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Jaaber looking to spring into Division I competition, boosting the family legacy

Fred Jeter | 2/22/2019, 6 a.m.
Of Chesterfield County’s 11 comprehensive public high schools, Carver College and Career Academy is by far the newest — it’s ...
Carver Academy’s Mikael “Mick” Jaaber goes in for a basket during Monday’s regional playoff game against Appomattox Regional Governor’s School. Photo by James Haskins Richmond Free Press

Mikael Jaaber smiles with his dad, former Virginia Union University basketball standout, Luqman Jaaber, who is an assistant coach for Carver Academy’s varsity team.

Richmond Free Press

Mikael Jaaber smiles with his dad, former Virginia Union University basketball standout, Luqman Jaaber, who is an assistant coach for Carver Academy’s varsity team.

A young Mikael Jaaber looks up to his dad, Luqman Jaaber, in this 2004 photo.

Richmond Free Press

A young Mikael Jaaber looks up to his dad, Luqman Jaaber, in this 2004 photo.

Of Chesterfield County’s 11 comprehensive public high schools, Carver College and Career Academy is by far the newest — it’s now in its fourth year — and the smallest with 254 students.

Many longtime residents don’t even know where it’s located or anything about it.

Nonetheless, Mikael Jaaber, who answers to “Mick,” is dribbling overtime to lift Carver Academy and Wolverines basketball more into the public eye.

The whippet-quick, ultra-lean, 6-foot, 135-pound Jaaber has averaged 20 points while leading Carver Academy to an 18-5 record and the Tidewater District championship.

The Wolverines were the top seed in the Class 1, Region B playoffs opening this week. The team’s goal is no less than capturing the state Class 1 title next month at the Virginia Commonwealth University Siegel Center.

Jaaber is a third-year starting guard under no-nonsense Coach Reggie Simon, a former Hopewell High School standout whose day job is as a Hopewell probation officer.

Jaaber has both the name and the game for success. His father is Luqman Jaaber, one of the top 10 players ever to come out of Richmond. As a senior at Richmond’s George Wythe High School, Luqman Jaaber was named Times-Dispatch Player of the Year. He went on to lead Virginia Union University to the 2005 NCAA Division II championship and eventually became the Panthers’ head coach.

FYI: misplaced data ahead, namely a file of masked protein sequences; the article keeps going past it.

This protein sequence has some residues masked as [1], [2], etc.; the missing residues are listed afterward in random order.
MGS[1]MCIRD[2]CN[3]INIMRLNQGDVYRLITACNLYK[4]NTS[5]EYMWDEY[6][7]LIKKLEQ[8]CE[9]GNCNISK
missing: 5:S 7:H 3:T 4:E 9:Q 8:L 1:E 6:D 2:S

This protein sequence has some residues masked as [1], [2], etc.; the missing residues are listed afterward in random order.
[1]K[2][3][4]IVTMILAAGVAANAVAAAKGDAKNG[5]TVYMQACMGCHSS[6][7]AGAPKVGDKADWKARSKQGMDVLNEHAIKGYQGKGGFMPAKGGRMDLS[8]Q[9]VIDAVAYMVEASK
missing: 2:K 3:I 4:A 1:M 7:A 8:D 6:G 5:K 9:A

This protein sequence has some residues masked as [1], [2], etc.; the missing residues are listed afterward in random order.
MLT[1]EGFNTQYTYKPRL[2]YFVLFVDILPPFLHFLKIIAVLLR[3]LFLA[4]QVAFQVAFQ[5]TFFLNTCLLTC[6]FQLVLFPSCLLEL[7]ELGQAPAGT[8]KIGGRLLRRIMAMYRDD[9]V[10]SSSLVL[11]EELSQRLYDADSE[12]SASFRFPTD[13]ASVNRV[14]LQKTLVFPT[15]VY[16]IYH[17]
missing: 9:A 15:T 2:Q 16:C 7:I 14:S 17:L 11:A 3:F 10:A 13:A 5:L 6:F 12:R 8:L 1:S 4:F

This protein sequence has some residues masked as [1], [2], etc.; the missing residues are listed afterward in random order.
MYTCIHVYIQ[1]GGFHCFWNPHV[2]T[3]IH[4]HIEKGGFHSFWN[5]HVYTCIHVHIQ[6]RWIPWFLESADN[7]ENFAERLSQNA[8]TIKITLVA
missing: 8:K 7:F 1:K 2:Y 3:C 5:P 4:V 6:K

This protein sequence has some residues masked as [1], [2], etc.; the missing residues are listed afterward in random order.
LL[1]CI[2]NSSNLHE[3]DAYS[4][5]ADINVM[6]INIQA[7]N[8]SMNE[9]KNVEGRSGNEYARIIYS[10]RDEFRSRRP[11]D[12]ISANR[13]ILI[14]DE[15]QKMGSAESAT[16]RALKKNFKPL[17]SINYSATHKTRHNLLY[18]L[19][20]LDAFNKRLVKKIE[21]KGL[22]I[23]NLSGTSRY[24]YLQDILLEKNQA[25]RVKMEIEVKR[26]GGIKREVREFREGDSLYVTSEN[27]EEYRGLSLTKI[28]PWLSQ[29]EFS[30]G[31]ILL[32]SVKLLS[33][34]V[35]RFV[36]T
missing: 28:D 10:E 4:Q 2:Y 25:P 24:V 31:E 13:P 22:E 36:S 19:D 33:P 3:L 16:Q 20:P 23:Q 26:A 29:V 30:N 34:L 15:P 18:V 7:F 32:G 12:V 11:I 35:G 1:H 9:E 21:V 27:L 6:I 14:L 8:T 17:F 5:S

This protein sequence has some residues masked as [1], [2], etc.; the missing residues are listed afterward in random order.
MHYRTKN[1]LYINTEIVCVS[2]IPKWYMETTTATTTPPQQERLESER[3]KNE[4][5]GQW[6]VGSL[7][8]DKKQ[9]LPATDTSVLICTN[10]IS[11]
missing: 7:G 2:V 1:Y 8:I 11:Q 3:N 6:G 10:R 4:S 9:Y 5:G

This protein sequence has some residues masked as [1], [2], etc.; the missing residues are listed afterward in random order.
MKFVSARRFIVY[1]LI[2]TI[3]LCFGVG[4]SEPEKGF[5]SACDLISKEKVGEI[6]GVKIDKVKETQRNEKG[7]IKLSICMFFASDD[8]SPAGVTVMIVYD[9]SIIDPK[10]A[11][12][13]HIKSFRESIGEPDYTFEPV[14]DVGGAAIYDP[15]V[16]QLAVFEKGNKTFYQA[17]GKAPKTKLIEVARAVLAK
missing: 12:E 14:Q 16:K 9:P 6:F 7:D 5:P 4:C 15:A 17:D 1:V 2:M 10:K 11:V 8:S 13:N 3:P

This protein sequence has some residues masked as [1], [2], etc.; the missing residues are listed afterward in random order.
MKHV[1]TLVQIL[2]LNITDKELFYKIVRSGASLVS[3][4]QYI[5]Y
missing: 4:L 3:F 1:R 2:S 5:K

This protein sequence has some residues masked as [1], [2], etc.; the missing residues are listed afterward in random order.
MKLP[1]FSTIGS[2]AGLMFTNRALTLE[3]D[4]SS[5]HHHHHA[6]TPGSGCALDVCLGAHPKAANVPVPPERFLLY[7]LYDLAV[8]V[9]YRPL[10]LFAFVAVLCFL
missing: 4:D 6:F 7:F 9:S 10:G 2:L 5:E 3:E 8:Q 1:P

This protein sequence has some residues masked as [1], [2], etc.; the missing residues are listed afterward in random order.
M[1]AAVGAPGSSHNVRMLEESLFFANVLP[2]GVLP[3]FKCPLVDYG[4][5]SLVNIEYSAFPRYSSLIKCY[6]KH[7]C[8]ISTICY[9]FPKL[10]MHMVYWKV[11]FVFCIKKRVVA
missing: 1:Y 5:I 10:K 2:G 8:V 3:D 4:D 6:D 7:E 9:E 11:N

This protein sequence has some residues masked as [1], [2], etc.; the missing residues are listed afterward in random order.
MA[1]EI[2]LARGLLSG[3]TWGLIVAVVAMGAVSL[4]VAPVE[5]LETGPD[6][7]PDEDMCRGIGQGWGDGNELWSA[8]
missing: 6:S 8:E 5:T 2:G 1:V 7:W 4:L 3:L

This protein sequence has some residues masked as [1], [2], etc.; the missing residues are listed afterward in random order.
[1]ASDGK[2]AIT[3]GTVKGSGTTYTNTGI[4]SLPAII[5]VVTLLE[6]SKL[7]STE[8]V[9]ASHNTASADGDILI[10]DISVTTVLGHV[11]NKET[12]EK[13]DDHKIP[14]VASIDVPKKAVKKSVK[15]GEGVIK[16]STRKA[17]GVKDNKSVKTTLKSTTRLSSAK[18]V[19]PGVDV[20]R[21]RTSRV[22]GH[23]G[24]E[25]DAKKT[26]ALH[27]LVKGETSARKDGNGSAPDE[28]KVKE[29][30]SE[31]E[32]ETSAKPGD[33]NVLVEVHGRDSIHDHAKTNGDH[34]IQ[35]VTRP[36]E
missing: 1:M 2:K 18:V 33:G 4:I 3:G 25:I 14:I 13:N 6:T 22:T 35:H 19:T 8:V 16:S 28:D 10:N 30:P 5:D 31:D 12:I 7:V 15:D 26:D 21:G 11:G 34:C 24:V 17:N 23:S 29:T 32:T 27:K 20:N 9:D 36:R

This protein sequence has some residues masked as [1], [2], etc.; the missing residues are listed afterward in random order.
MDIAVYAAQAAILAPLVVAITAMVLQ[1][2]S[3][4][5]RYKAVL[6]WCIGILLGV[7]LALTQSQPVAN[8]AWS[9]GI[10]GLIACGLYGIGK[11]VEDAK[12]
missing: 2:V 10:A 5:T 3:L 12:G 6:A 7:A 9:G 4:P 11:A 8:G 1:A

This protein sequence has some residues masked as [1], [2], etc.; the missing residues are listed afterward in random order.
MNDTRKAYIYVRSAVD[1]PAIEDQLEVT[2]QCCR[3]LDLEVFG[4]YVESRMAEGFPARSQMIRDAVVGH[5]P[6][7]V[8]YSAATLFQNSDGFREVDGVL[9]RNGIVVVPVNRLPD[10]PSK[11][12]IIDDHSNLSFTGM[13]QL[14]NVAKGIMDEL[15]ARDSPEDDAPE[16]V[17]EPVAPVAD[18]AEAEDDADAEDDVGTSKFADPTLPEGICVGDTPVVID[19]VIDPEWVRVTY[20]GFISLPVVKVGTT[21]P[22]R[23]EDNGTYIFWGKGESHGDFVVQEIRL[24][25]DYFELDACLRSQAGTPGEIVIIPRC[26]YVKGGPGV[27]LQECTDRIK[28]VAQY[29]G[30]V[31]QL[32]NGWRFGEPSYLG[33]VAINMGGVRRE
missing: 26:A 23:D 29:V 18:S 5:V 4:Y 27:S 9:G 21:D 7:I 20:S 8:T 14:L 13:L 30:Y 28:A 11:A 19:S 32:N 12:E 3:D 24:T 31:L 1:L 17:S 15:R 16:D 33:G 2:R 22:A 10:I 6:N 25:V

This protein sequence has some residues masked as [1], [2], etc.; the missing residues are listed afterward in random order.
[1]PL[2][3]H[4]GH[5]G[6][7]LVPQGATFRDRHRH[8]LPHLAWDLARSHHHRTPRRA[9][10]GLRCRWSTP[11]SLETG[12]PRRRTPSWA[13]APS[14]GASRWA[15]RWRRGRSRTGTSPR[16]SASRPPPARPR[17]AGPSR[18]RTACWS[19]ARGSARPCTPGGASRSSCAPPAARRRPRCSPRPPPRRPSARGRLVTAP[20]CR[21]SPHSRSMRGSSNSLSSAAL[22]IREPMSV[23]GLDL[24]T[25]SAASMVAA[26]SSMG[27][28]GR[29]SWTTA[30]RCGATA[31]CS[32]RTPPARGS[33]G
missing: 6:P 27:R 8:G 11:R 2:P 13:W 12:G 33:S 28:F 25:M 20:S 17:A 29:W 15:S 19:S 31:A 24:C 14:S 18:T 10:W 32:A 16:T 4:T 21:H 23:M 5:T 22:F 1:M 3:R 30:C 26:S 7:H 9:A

Mick’s uncle, Ibrahim Jaaber, is among the all-time greats at the University of Pennsylvania.

Luqman Jaaber now serves as Carver Academy’s junior varsity coach — the JV team went 17-1 this season — and as a varsity assistant under Coach Simon. He is also a popular clinician around the area.

Jaaber relishes his father’s legendary status, but insists they are not so much alike in style.

“Dad was pass-first guard. I’m more of a shooting guard, a scorer. I look for my shot more than him,” the younger Jaaber explained.

Here’s how Luqman Jaaber assesses his son: “He still has so much to learn. But he’s growing at a steady pace. He’s finally growing wings.”

The father and son have spent endless hours in the offseason drilling at the Ben Wallace Gym on North Side.

The efforts have paid off. As a more confident senior, Jaaber has flourished. In Carver Academy’s final regular season game, a 71-53 win over King & Queen Central High School, Jaaber had 18 points, five steals and three assists, a stat line his dad would be proud of.

Jaaber played his freshman season on the Chesterfield County’s Manchester High School junior varsity team before transferring to Carver Academy, which is located off state Route 10 between L.C. Bird and Thomas Dale high schools.

Jaaber likely will spend the next school year at a prep school. That will give him more time to add some weight and strength and to sharpen his skills.

Eventually Jaaber hopes to play NCAA Division I college basketball. He’s quick to say Syracuse University is his preferred college team and former Syracuse star Carmelo Anthony is his all-time favorite player — besides his dad, of course.